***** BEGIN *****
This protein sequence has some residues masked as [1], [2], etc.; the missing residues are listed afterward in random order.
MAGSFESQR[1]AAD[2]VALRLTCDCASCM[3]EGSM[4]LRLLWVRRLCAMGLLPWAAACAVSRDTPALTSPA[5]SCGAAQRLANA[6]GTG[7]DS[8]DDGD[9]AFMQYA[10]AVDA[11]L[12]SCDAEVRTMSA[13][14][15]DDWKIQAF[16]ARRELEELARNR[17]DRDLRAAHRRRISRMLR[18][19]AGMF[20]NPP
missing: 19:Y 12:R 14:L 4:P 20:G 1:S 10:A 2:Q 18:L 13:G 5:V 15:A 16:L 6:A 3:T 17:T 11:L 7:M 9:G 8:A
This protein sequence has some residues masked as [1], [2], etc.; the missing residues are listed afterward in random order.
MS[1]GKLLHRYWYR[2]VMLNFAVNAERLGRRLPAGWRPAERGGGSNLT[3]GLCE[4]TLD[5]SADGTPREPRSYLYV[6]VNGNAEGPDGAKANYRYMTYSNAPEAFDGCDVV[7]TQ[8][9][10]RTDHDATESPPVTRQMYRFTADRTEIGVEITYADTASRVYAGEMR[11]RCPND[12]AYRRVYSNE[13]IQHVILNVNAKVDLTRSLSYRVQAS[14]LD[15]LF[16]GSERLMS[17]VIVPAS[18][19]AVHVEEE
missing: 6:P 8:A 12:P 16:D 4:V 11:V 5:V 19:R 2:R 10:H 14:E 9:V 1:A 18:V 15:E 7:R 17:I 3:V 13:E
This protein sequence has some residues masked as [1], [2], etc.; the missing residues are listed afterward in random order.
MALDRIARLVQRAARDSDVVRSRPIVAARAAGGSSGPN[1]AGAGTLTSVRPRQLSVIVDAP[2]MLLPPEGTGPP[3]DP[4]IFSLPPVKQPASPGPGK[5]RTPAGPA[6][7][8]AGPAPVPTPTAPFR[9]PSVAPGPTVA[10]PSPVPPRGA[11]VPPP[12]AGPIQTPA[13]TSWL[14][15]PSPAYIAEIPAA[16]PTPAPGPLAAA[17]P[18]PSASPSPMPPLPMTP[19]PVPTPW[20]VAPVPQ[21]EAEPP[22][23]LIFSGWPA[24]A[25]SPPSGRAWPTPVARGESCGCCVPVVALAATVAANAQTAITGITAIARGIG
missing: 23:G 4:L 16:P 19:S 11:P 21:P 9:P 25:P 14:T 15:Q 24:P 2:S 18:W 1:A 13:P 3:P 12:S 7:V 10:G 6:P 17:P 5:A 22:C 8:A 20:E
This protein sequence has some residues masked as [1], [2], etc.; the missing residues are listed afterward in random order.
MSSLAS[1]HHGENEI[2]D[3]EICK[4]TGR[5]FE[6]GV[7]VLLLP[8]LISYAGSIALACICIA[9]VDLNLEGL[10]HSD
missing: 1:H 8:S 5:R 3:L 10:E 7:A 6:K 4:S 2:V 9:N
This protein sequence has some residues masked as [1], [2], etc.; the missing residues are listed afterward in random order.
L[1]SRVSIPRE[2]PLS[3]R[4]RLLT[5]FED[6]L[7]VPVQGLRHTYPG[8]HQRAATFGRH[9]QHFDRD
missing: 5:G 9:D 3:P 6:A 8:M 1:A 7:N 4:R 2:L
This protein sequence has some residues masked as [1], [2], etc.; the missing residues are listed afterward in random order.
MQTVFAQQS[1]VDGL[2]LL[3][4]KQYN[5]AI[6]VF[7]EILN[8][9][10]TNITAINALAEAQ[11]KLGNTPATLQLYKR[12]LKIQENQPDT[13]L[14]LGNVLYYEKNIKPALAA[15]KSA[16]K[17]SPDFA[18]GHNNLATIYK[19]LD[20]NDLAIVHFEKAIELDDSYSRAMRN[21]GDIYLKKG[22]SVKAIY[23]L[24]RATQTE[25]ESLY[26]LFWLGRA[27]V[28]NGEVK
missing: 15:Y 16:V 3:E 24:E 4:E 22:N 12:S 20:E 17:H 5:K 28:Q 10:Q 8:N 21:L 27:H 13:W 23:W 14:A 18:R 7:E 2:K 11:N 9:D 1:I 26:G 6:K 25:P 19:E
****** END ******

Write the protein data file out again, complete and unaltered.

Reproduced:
This protein sequence has some residues masked as [1], [2], etc.; the missing residues are listed afterward in random order.
MAGSFESQR[1]AAD[2]VALRLTCDCASCM[3]EGSM[4]LRLLWVRRLCAMGLLPWAAACAVSRDTPALTSPA[5]SCGAAQRLANA[6]GTG[7]DS[8]DDGD[9]AFMQYA[10]AVDA[11]L[12]SCDAEVRTMSA[13][14][15]DDWKIQAF[16]ARRELEELARNR[17]DRDLRAAHRRRISRMLR[18][19]AGMF[20]NPP
missing: 19:Y 12:R 14:L 4:P 20:G 1:S 10:A 2:Q 18:L 13:G 5:V 15:A 16:L 6:A 3:T 17:T 11:L 7:M 9:G 8:A
This protein sequence has some residues masked as [1], [2], etc.; the missing residues are listed afterward in random order.
MS[1]GKLLHRYWYR[2]VMLNFAVNAERLGRRLPAGWRPAERGGGSNLT[3]GLCE[4]TLD[5]SADGTPREPRSYLYV[6]VNGNAEGPDGAKANYRYMTYSNAPEAFDGCDVV[7]TQ[8][9][10]RTDHDATESPPVTRQMYRFTADRTEIGVEITYADTASRVYAGEMR[11]RCPND[12]AYRRVYSNE[13]IQHVILNVNAKVDLTRSLSYRVQAS[14]LD[15]LF[16]GSERLMS[17]VIVPAS[18][19]AVHVEEE
missing: 6:P 8:A 12:P 16:D 4:V 11:V 5:V 19:R 2:R 10:H 14:E 9:V 1:A 18:V 15:E 7:R 17:I 3:V 13:E
This protein sequence has some residues masked as [1], [2], etc.; the missing residues are listed afterward in random order.
MALDRIARLVQRAARDSDVVRSRPIVAARAAGGSSGPN[1]AGAGTLTSVRPRQLSVIVDAP[2]MLLPPEGTGPP[3]DP[4]IFSLPPVKQPASPGPGK[5]RTPAGPA[6][7][8]AGPAPVPTPTAPFR[9]PSVAPGPTVA[10]PSPVPPRGA[11]VPPP[12]AGPIQTPA[13]TSWL[14][15]PSPAYIAEIPAA[16]PTPAPGPLAAA[17]P[18]PSASPSPMPPLPMTP[19]PVPTPW[20]VAPVPQ[21]EAEPP[22][23]LIFSGWPA[24]A[25]SPPSGRAWPTPVARGESCGCCVPVVALAATVAANAQTAITGITAIARGIG
missing: 23:G 4:L 16:P 19:S 11:P 21:P 9:P 25:P 14:T 15:Q 24:P 2:S 18:W 1:A 13:P 3:P 12:S 7:V 10:G 6:P 17:P 5:A 22:C 8:A 20:E
This protein sequence has some residues masked as [1], [2], etc.; the missing residues are listed afterward in random order.
MSSLAS[1]HHGENEI[2]D[3]EICK[4]TGR[5]FE[6]GV[7]VLLLP[8]LISYAGSIALACICIA[9]VDLNLEGL[10]HSD
missing: 1:H 8:S 5:R 3:L 10:E 7:A 6:K 4:S 2:V 9:N
This protein sequence has some residues masked as [1], [2], etc.; the missing residues are listed afterward in random order.
L[1]SRVSIPRE[2]PLS[3]R[4]RLLT[5]FED[6]L[7]VPVQGLRHTYPG[8]HQRAATFGRH[9]QHFDRD
missing: 5:G 9:D 3:P 6:A 8:M 1:A 7:N 4:R 2:L
This protein sequence has some residues masked as [1], [2], etc.; the missing residues are listed afterward in random order.
MQTVFAQQS[1]VDGL[2]LL[3][4]KQYN[5]AI[6]VF[7]EILN[8][9][10]TNITAINALAEAQ[11]KLGNTPATLQLYKR[12]LKIQENQPDT[13]L[14]LGNVLYYEKNIKPALAA[15]KSA[16]K[17]SPDFA[18]GHNNLATIYK[19]LD[20]NDLAIVHFEKAIELDDSYSRAMRN[21]GDIYLKKG[22]SVKAIY[23]L[24]RATQTE[25]ESLY[26]LFWLGRA[27]V[28]NGEVK
missing: 15:Y 16:V 3:E 24:E 4:E 22:N 12:S 20:E 17:H 5:K 28:Q 10:Q 8:N 21:L 27:H 13:W 23:W 14:A 18:R 7:E 2:K 11:N 9:D 1:I 26:G 6:K 25:P 19:E